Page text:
Try Again, Judge Tells Crash Victim's Parents
SAN FRANCISCO (CN) - The parents of a UC Berkeley student who was killed, along with her son, when a drunk student teacher drove into a tree will be allowed to hone their claim that university officials ignored abuse leading up to the fatal crash.
Medardo and Margarita Lopez originally filed a lawsuit in Alameda County Superior Court, accusing the Regents of the University of California of not responding properly to Jose Lumbreras' continued abuse and harassment of their daughter, Milanca Lopez, an undergraduate at the University of California, Berkeley.
According to the lawsuit, Lumbreras was a graduate student teacher in the Ethnic Studies Department when he began dating Milanca, who volunteered in Ethnic Studies student organizations.
The Lopezes say Lumbreras initiated the relationship, and then began to harass and insult her publicly, calling her a "slut" and "dirty whore," and telling her she was "not Mexican enough."
They claim he smoked marijuana and had sex with Milanca in front of her 6-year-old son. In April 2012, after moving in with Milanca, Lumbreras allegedly beat her and then trashed her apartment when she and her son fled to a neighbor's apartment.
On May 18, 2012, an inebriated Lumbreras drove a 1999 Cadillac sedan into a tree, killing Milanca and severely injuring her son. The boy died at a hospital seven days later.
Lumbreras' blood alcohol content was .219 - three times the legal limit.
Milanca's parents say their daughter reported the abuse to U.C. Berkeley personnel on two occasions in May 2012, and officers responded twice to her apartment but did not draft notes or reports or remove Lumbreras.
Around the same time, Milanca allegedly called and emailed Cephas John, a campus family housing manager.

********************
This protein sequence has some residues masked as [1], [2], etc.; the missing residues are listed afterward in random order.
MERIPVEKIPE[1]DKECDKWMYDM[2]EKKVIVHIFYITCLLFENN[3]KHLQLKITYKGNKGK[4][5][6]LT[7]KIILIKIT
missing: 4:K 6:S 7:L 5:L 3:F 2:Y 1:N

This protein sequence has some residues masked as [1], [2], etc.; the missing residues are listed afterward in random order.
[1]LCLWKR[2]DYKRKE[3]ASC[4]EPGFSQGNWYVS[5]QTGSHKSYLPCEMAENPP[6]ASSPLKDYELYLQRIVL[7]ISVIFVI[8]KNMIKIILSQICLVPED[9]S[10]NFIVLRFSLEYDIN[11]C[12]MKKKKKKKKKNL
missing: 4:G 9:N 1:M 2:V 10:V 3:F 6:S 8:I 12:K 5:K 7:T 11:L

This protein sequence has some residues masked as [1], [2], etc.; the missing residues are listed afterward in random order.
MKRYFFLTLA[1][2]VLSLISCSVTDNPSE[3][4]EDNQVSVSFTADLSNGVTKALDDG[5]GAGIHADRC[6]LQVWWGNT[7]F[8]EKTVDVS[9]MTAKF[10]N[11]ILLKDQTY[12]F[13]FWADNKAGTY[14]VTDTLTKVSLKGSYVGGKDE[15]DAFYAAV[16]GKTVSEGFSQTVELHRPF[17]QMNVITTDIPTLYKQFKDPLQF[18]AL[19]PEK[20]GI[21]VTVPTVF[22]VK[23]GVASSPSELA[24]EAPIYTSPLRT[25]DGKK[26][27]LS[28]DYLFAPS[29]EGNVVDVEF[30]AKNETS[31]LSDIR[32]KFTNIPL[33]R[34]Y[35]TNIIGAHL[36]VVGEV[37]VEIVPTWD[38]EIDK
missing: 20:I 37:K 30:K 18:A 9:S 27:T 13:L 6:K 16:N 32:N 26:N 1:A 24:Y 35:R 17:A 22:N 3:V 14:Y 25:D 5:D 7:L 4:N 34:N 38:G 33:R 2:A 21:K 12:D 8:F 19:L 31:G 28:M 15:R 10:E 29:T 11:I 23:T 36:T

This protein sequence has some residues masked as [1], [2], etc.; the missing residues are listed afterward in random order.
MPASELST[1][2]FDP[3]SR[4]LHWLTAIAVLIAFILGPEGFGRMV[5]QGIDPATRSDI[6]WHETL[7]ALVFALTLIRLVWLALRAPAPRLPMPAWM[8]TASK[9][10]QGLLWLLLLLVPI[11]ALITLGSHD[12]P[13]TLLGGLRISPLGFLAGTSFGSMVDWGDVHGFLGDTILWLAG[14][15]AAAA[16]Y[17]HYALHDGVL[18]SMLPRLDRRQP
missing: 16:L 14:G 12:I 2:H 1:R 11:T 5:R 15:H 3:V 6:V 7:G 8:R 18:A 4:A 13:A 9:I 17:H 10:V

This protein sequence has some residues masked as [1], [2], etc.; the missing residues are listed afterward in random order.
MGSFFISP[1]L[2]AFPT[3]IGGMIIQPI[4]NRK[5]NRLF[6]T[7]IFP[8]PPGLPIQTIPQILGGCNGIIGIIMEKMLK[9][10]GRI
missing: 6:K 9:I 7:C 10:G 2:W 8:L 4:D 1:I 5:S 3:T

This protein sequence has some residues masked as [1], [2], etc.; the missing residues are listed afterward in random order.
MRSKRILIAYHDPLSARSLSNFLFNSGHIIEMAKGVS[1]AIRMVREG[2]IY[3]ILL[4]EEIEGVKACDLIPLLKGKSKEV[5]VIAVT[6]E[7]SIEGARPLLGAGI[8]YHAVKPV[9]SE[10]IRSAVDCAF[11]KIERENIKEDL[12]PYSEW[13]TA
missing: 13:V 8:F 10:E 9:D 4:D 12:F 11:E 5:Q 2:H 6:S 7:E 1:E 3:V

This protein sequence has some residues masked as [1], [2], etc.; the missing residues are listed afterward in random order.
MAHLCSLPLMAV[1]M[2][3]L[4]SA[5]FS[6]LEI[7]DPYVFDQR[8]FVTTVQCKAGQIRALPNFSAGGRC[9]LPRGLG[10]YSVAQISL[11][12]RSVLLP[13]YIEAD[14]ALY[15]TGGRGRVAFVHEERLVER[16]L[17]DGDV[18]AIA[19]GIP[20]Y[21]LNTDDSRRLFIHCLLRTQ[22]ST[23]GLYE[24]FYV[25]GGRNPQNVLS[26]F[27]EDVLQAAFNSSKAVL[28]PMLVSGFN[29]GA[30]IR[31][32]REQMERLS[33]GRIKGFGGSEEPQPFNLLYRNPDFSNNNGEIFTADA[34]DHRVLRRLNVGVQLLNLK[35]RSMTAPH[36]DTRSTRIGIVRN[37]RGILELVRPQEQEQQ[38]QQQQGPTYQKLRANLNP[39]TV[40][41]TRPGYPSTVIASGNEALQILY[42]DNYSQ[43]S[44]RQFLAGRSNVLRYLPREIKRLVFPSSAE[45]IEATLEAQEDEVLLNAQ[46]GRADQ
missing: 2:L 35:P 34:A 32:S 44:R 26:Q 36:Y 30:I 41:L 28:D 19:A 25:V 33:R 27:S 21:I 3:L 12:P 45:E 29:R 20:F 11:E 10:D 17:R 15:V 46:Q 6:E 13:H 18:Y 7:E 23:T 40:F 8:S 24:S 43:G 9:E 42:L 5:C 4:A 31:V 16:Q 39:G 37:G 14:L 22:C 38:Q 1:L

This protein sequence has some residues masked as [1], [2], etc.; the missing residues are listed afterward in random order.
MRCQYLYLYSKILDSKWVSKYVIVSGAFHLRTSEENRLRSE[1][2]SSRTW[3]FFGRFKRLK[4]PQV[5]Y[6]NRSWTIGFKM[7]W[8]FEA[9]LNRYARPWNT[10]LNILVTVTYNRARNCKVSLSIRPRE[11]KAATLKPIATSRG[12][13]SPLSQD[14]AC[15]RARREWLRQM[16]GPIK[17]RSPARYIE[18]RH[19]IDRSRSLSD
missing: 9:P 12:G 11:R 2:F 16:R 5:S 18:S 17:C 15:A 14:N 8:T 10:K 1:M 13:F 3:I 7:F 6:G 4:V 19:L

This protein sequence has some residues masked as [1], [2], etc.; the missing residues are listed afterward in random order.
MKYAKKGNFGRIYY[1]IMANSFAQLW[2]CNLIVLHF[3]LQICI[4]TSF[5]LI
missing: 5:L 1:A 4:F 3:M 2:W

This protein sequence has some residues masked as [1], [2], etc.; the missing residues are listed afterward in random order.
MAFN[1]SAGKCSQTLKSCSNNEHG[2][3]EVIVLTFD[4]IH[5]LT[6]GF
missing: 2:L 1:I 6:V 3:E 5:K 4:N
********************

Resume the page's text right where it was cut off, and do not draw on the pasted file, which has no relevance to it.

The complaint does not state what she told him, though it claims he failed to take action.
The defendants removed the lawsuit to federal court and asked for a judgment on the pleadings, seeking to have all claims dismissed.
U.S. District Judge Edward Chen granted that motion and dismissed the federal claims, but permitted the Lopezes to refile their complaint to fix the "number of defects" outlined in his ruling.
For example, Chen rejected the Lopezes' claim that the defendants violated Title IX of the Education Amendments of 1972, because their daughter was ultimately deprived of her university housing benefits.
Chen said the plaintiffs failed to show how an act of sexual harassment deprived Milanca of housing benefits.
"Rather, plaintiffs have alleged that it was the fatal accident that caused Milanca to be deprived of the benefits of university housing," he wrote. (Emphasis in original.) "There are no allegations from which it can be concluded that Lumbreras' decision to drive intoxicated was an act of harassment or abuse motivated by Milanca's sex."
He also found that the complaint "inadequately alleges that the U.C. Regents had actual notice of sexual harassment."
Title IX requires that an official with authority to address discrimination claims and enact corrective measures be alerted, Chen said. The allegation that Milanca's peers were aware is not enough, he added.
As for the campus police and housing manager whom Milanca purportedly talked to, Chen said the complaint fails to allege what was said and to whom.
"Plaintiffs have plead no facts which explain the nature and scope of information the U.C. Regents possessed," Chen wrote. "Nor does the complaint allege the U.C. Regents had sufficient knowledge such that Defendants' inaction constituted deliberate indifference to a known violation of Title IX."
Chen added that plaintiffs "cannot state a Title IX against Mr. John - an individual."
For the claims against the regents, however, Chen granted the plaintiffs leave to amend with the following instructions:
"In their second amended complaint, plaintiffs must allege sufficient facts demonstrating: (1) that Lumbreras engaged in harassment or abuse that was gender-based within the purview of Title IX; (2) that this harassment or abuse deprived Milanca of educational benefits; (3) that the U.C. Regents had actual knowledge of (and were deliberately indifferent) to incidents of harassment or abuse motivated by gender; and (4) that the deliberate indifference caused Milanca to be subjected to further harassment or deprivation of rights." (Parentheses in original.)
Neither side replied immediately to a request for comment.